Further, the buffering scheme 130 and multithreading system can handle complex print jobs. As one example, the language monitor of the present invention has the ability to wait before sending print data to the printer. For some print jobs, wait-banding can be reduced if the print job is not started until the operating system generates several blocks (such as two blocks) of data for the printer. In these cases, the language monitor recognizes this type of print job and waits an appropriate time before sending the print data to the printer. As another example, for complex print jobs having large amounts of data, as much as an entire page of data can be stored in memory by the print system of tie present invention. This is the case when some bands of data take longer for drivers to process than others. Typically, in current systems, one band is buffered in advance; however, if a complex page is sent as a print job, and only one band is buffered, wait-banding can occur. In contrast, the present invention recognizes this type of print job and alleviates wait-banding by buffering as many bands of data as possible and waiting before sending the print data to the printer. Hence, if a complex print job with a large amount of data is sent, enough bands have already been buffered so the system will not stop and no wait-banding occurs.

An advantage of storing an entire page of data is that reprints of that particular page can be printed without taking additional memory. For example, if an application needs to generate multiple copies of an image, instead of using additional memory for the multiple copies, only one page of memory is needed and the language monitor simple replays the original page buffered into memory as multiple page prints.

Functional Relations of a Universal Working Example

FIG. 5 is a functional/relational block diagram of a sample buffering scheme of the present inventin. Referring the FIGS. 1 and 2 along with FIG. 5, the language monitor 210 includes two main independent threads discussed above, namely the spooler thread 510 and the write thread 512. The spooler thread 510 contains two main functions, the “allocate next area” function 514 and the “concat” function 515. The write thread 512 contains two main functions, the “get next area” function 522 and the “block copy” function 524.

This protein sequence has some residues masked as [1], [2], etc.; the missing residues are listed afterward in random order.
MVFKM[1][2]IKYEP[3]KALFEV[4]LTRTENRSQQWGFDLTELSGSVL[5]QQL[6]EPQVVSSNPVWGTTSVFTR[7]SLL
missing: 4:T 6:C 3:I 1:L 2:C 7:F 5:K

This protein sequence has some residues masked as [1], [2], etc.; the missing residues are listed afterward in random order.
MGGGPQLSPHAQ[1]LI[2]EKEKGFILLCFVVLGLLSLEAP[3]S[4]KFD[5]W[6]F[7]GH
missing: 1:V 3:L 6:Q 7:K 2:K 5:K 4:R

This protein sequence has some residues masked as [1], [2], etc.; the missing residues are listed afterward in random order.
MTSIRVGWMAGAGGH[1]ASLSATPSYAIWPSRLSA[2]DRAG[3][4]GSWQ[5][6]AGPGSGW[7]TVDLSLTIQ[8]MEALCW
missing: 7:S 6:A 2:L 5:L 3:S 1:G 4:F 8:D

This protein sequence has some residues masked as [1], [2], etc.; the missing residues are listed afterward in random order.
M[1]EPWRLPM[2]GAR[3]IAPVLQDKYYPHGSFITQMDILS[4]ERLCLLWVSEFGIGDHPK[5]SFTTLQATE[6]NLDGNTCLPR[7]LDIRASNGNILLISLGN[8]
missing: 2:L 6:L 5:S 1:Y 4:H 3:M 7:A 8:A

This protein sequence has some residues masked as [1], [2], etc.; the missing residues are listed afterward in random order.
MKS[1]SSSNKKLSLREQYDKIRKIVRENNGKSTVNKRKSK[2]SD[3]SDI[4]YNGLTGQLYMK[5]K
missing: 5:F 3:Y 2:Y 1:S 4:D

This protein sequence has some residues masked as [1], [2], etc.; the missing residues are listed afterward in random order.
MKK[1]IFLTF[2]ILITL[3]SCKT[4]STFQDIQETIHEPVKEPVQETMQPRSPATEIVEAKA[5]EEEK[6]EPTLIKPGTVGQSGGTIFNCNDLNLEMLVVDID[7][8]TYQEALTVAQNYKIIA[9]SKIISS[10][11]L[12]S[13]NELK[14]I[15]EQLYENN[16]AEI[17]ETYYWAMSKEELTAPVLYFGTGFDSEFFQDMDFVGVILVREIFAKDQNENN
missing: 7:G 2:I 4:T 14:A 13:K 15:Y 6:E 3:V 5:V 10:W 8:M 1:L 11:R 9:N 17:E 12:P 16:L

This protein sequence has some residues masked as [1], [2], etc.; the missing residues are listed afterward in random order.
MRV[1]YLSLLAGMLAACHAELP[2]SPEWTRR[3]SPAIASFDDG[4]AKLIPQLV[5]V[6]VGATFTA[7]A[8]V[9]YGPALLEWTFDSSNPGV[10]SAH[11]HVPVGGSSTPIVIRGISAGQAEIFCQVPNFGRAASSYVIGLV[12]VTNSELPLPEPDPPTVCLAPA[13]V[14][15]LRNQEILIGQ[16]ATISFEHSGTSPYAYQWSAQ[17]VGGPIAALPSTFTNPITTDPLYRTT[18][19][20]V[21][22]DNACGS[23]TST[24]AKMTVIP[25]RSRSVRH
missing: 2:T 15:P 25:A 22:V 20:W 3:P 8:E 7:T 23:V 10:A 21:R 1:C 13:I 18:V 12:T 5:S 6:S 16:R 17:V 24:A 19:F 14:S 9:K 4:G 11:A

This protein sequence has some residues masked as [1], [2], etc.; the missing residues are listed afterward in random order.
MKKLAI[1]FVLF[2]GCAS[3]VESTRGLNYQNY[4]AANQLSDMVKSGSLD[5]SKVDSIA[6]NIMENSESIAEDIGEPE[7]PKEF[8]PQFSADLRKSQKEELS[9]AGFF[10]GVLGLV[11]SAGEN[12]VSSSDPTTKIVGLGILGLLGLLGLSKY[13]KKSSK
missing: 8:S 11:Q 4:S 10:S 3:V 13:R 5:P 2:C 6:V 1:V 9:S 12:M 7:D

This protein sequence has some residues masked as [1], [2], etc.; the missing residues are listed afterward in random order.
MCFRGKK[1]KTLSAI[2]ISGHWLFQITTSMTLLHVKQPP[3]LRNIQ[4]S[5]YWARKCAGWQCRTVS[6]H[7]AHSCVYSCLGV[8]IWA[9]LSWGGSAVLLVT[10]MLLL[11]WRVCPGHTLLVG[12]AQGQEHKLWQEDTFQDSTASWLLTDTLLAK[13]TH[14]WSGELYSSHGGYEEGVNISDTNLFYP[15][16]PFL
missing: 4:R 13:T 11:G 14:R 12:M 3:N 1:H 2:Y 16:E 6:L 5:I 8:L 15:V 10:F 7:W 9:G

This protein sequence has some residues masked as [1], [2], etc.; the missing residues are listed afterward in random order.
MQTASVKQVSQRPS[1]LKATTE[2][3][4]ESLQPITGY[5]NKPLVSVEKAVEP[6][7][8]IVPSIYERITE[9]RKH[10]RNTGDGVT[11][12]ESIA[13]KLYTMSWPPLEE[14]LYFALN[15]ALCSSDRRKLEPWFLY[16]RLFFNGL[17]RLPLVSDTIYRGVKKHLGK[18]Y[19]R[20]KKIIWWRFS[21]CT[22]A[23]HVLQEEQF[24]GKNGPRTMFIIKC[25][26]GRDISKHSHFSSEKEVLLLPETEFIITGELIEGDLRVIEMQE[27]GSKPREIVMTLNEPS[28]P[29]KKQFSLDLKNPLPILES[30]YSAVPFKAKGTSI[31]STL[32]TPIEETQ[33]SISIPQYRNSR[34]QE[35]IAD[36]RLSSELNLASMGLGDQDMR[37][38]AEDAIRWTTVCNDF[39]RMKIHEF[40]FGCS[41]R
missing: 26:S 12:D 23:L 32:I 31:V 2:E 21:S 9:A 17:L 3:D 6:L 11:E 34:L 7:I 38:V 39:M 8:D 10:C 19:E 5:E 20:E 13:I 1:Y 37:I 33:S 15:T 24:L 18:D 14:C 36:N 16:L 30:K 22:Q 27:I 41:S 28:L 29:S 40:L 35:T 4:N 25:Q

FIGS. 6-9 are flow diagrams of the details of the working example of FIG. 5. The description below corresponds to FIGS. 6-9 and contains the general functions and respective subfunctions, as well as relational associations of the language monitor and the sample multithreading system and buffering scheme of the present invention. The working example described below is universal and can be used with any printer. For instance, the working example described below was successfully implemented and configured with printers made by the Hewlett-Packard company.

Description of the Universal Working Example

Spooler Thread

The spooler thread 510 contains two main functions, the “allocate next area” function 514 for allocating virtual memory for the print data and the “concat” function 515 for coordinating print data (as shown in FIG. 5). The “allocate next area” function 514 includes one subfunction, the “data space limitation” function 516. This subfunction manages the allocation of the print data when memory usage area is exceeded (for example, a buffer or cache area of the memory device 113 of FIG. 2 is full) and coordinates data when the write thread 512 is waiting for the spooler thread 510. As employed herein, the term “area” refers to an area in memory.

FIG. 6 is a detailed flow diagram of the operation of the “allocate next area” function of the buffering scheme 130 of FIGS. 1 and 2 of the present invention. The function starts (box 600) by first determining whether a total amount of memory used by all the areas exceeds a preset maximum or if the memory allocation of a new area has failed (decision box 602). If a total amount of memory is not used, the function returns to the next area (box 604). If a total amount of memory is used, the function determines whether the spooler thread is processing one area ahead of the write thread (decision box 606). If the spooler thread is processing one area ahead of the write thread, the function returns: “no areas to wait for” (box 608) and then returns to the next area (box 604). If the spooler thread is not processing one area ahead of the write thread, the function determines whether the write thread is waiting for the spooler thread (decision box 610). If the write thread is waiting for the spooler thread, the function returns” “spool thread can't wait for write thread” (box 612), and then returns to the next area (box 604). If the write thread is not waiting for the spooler thread, the write thread is informed that the spooler thread is waiting for an area of a particular size to be freed and then waits for the write thread to respond (box 614). If the spooler thread receives an “area wait failed” response the function returns “write failed” (box 616). If the spooler thread receives a “no more data needed” response the function returns “write finished” (box 618). The function will then return to the next area (box 604).